One day in the late 90s, I was clicking around a website that was dedicated to RPGs. I was reading about PlayStation RPGs that never made it to western shores. One of those games was called Moon. I saw some screenshots that were, simply put, bizarre. Even more bizarre was the premise: the website described Moon as an anti-RPG where you save monsters instead of slay them. After going through Chulip (another game from Moon’s developer’s: Love-de-Lic) a part of me wondered how Moon would have fared over here because, let’s be real, Chulip had a lot of issues. Still, I never forgot about Moon. And, I guess, Love-de-Lic never forgot about those that missed out on it because an English localization for the Switch was announced in September of 2019. For better or for worse, Moon is an experience like no other.
One of the reasons I always remembered Moon was due to its presentation. Moon’s graphics remind me of a combination of claymation and SaGa Frontier. The latter is my favorite game of all time. Moon is stunning. The colors and artistry used add to Moon’s quirkiness. Each area of Moon is filled with character. The music is interesting. During your adventure, you can collect MDs (each with unique cover art) and make your own soundtrack. Or, you can simply leave the music off and enjoy the ambiance. For those that played Chulip, you’ll immediately recognize Love-de-Lic’s take on voice acting. Characters speak in gibberish gobbledygook that is constantly amusing.
The other reason I always remembered Moon was due to its plot. Moon satirically begins with your character playing his GameStation in the late hours of the night. He goes through a game called Fake Moon (a game within a game scenario) that pokes fun at RPGs from the NES era like Final Fantasy and Dragon Quest. As he goes through the motions, he eventually reaches the final boss of Fake Moon. The battle carries on, but your character’s mom interrupts his playing just as things were getting good. It’s time for your character to go to bed. He lethargically turns off the GameStation and television. But, the television turns back on and sucks your character inside. He ends up in the world of the game he was just playing. Things look very different on this side of the screen. You need to figure out what happened and what to do to return to your world.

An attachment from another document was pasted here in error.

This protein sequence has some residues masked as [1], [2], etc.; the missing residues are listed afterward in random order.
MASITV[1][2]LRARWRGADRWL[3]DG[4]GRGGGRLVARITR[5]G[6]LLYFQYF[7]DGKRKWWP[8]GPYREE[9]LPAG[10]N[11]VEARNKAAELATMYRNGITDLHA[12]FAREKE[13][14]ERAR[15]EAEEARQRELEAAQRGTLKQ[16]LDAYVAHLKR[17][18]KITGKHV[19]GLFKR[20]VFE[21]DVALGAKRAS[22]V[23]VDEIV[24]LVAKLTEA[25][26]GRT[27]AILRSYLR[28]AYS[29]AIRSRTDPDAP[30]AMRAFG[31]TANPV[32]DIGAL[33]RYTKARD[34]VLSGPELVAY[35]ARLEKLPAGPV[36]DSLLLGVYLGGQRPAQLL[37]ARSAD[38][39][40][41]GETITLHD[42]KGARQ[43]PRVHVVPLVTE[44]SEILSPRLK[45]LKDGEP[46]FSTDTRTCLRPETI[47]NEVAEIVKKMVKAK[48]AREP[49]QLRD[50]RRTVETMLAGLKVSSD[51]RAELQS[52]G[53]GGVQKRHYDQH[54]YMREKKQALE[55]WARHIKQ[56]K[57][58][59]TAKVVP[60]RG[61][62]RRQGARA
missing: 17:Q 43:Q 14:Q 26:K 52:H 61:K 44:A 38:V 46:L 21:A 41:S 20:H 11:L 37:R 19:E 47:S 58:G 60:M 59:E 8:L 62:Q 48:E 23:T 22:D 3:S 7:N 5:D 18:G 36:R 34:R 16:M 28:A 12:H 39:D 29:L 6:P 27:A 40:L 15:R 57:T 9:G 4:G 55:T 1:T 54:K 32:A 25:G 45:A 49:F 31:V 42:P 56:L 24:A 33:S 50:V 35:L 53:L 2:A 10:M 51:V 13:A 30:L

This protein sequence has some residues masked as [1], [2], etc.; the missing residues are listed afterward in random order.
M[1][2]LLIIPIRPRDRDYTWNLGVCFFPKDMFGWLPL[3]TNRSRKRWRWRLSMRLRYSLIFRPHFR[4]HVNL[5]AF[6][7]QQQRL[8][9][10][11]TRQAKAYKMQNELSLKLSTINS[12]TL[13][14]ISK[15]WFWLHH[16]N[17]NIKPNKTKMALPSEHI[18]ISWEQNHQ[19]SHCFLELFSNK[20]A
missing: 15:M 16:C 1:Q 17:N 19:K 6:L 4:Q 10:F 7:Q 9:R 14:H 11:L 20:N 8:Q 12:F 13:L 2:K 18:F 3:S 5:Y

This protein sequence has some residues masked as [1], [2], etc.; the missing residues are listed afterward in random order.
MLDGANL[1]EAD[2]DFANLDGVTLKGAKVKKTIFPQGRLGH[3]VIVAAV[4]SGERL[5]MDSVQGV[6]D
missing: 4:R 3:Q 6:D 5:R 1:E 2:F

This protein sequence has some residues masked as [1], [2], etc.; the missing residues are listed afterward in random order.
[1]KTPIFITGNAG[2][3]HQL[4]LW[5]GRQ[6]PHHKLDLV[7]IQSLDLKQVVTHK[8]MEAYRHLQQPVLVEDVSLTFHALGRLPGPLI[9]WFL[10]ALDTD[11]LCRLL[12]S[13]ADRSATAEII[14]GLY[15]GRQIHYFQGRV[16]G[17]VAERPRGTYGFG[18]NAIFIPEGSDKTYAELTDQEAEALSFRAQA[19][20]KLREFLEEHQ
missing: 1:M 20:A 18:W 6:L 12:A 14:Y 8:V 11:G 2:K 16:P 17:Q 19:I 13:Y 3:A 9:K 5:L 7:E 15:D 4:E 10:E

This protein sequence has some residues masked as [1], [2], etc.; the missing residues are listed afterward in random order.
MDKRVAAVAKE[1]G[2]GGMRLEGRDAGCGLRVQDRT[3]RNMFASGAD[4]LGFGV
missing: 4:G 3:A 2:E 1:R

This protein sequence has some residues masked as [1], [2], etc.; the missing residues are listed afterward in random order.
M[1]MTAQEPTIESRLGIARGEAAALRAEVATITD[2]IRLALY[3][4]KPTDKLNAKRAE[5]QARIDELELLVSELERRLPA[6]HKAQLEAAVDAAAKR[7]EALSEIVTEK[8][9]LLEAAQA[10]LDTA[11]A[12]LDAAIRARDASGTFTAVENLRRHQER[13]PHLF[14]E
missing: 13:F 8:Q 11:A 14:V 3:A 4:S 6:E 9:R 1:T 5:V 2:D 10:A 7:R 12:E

The introduction is strange, and it only gets stranger. More events happen that set the stage for Moon, but I don’t want to get too deep because half of the fun in Moon is discovering its strange world yourself. The abridged version is that the hero from Fake Moon is running amok, your character dons kooky clothing, and gets asked by a spirit of Moon to gather Love throughout the world. You gather Love in two ways, which will be described below. The story in Moon is creative and charming. Moon’s residents are easy to fall in love with. The world itself features a day and night system, plus different days of the weeks. Everyone in Moon has their own schedule that makes the world feel more alive. Of course, the downside to this is that you’ll spend a lot of time waiting for the right moments when certain characters and events become available.
Helping the above mentioned residents of Moon is one way to gather Love. Moon is very non-linear, which can be frustrating without the assistance of a guide. After the initial events, you’re basically on your own and need to figure out what to do to help each individual. There were many times I thought to myself, “What the heck do I do now?” Wandering aimlessly can feel like a waste of time, and it also drains your energy. In Moon, there isn’t any combat. However, you can still get a game over when your energy is empty. To restore it you need to rest or eat food. To increase it, you need to gather Love. Trying to gather Love from the first group of people you meet can be infuriating because you’ll be learning the ropes, the methods for Love acquisition from some of these folks are obtuse, and your activity limit will empty before you know it.
Luckily, there’s another way to gather Love, and lots of it. In order to reach maximum level, the hero from Fake Moon has been mercilessly slaughtering every animal in his path. The souls of these animals now wander about. Your character can catch these souls so that they can pass on peacefully in the afterlife. Doing so rewards with you Love and the game’s currency, Yenom. Saving the animals is one of the most rewarding aspects of Moon because each one has its own required quirk for rescue. It’s fun to figuring out how to do so. After a certain number of animals have been saved and you get your get your Love high enough, you’ll have more time and freedom to explore Moon to its fullest. Tasks range from simply talking to people, to playing games of memory. There are music puzzles, fetch quests, and fishing. There’s even a fun mini-game where you create your own fireworks. Not all of the tasks are fun. The ones that are enjoyable tend to sadly get overshadowed by the ones that aren’t.
After helping enough folks of Moon and gaining a high enough Love Level, my time with Moon came to an end in about 15 hours. Interestingly, that’s about the same amount of time I spent with Chulip. The difference between the two is that I have no interest in replaying Chulip, whereas I look forward to the time I get to replay Moon. There’s still a part of me that is in disbelief that the game was localized. I hope other games from the era, many of which I still remember while perusing that website back in the late 90s, get the same chance. If it could happen to Moon, then anything is possible.
Overall, 7/10: In Moon, Love always wins. Gather as much of it as you can in a delightfully bizarre RPG.